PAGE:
Gorlin-Goltz syndrome

Last revised by Mostafa Elfeky on 16 Jul 2023

Gorlin-Goltz syndrome, also known as the basal cell nevus syndrome, nevoid basal cell carcinoma syndrome, or just Gorlin syndrome, is a rare phakomatosis characterized by multiple odontogenic keratocysts (OKC), multiple basal cell carcinomas (BCC) and other abnormalities.

The condition is thought to occur in ~1 in 60,000 live births while 0.4% of patients with basal cell carcinoma are estimated to have Gorlin syndrome. ~2% and 22% of patients with basal cell carcinoma younger than 45 years and 19 years of age, respectively, are estimated to have the syndrome. 

It is an autosomal dominant syndrome with complete penetrance and variable expressivity. It is related to a mutation in the PTCH tumor suppressor gene on chromosome 9, which encodes for the "Sonic Hedgehog" receptor 3. 35-50% of affected individuals are the result of new mutations. Individuals with the syndrome are sensitive to ionizing radiation, with one study showing accumulation of p53 in exposed cells 3. Patients with Gorlin syndrome may be hypersensitive to and contraindicated from receiving radiation therapy.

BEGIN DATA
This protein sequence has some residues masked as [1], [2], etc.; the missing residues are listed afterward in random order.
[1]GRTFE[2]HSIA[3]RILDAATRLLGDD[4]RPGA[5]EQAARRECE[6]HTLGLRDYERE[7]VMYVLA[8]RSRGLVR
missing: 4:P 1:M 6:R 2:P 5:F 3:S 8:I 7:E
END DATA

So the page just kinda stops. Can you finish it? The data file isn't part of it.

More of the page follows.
A clinical diagnosis can be made using major and minor criteria. To make the diagnosis, either two major or one major and two minor criteria must be met.

  • basal cell carcinoma: >2 or 1 under the age 20

  • odontogenic keratocysts (see case 1)

  • palmar pits: 3 or more

  • bilamellar calcification of the falx cerebri

  • rib anomalies: bifid rib (see image), fused, splayed

  • first degree relative with Gorlin syndrome

It was described by Robert James Gorlin (1923-2006) and Robert William Goltz (1923-2014) 5 in 1960 2, although cases had been reported in the literature prior to this.

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